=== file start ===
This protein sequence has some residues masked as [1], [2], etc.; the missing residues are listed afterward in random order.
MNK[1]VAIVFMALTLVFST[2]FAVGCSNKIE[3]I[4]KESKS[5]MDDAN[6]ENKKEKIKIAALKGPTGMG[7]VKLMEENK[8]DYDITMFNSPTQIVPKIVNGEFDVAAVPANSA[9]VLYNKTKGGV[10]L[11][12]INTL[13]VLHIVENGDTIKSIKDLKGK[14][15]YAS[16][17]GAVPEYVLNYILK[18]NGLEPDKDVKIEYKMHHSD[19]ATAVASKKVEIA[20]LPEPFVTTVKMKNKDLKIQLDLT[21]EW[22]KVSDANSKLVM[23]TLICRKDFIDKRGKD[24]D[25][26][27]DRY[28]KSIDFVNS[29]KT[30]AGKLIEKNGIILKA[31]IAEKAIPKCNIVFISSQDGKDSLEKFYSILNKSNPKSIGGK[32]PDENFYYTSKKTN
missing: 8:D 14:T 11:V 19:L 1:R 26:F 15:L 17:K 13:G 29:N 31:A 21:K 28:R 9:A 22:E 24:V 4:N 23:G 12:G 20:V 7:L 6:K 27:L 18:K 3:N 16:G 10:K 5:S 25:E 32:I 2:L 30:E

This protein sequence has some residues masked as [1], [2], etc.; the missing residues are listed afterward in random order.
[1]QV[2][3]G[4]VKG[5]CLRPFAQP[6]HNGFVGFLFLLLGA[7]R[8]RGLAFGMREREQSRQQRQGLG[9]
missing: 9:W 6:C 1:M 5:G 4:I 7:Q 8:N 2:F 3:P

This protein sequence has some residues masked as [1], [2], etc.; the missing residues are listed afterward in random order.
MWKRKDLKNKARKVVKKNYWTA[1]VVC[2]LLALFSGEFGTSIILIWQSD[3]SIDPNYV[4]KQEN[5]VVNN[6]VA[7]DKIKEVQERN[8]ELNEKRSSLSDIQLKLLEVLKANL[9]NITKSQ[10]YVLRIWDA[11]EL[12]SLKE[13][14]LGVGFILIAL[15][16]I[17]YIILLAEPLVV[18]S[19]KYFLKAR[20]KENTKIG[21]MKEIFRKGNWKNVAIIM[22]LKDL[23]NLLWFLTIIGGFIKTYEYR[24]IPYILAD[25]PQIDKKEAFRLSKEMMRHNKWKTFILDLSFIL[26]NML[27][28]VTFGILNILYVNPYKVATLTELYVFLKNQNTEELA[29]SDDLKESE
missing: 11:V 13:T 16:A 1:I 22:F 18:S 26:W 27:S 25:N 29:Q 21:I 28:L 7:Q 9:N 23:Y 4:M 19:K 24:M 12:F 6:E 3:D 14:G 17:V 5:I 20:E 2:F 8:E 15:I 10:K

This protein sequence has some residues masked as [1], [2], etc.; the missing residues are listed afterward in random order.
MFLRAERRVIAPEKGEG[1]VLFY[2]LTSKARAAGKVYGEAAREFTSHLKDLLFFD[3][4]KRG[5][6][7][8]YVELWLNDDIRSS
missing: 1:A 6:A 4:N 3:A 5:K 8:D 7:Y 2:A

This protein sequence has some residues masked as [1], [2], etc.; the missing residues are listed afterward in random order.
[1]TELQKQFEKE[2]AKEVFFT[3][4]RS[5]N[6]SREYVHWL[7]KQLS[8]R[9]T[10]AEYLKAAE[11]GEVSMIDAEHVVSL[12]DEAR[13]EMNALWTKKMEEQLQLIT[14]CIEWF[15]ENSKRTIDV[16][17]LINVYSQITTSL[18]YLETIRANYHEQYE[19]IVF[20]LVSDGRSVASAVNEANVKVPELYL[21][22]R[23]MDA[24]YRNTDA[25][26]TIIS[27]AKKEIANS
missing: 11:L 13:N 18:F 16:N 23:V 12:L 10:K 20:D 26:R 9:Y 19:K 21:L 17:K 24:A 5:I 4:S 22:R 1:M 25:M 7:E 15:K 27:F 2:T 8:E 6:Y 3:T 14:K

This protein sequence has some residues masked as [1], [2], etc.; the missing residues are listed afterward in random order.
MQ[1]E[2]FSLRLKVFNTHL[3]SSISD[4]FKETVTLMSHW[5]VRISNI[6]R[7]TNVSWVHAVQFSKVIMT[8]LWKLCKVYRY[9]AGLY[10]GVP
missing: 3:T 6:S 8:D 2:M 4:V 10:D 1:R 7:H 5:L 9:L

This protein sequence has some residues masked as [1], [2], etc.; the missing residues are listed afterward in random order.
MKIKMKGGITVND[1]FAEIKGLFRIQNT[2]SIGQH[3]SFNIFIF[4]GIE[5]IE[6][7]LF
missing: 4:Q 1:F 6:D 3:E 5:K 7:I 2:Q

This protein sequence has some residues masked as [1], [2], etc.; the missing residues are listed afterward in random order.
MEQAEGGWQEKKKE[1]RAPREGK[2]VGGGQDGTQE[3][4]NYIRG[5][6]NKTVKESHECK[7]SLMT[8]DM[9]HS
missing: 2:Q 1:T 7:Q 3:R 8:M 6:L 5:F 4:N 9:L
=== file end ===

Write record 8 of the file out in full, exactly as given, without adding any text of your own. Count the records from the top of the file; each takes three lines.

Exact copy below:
This protein sequence has some residues masked as [1], [2], etc.; the missing residues are listed afterward in random order.
MEQAEGGWQEKKKE[1]RAPREGK[2]VGGGQDGTQE[3][4]NYIRG[5][6]NKTVKESHECK[7]SLMT[8]DM[9]HS
missing: 2:Q 1:T 7:Q 3:R 8:M 6:L 5:F 4:N 9:L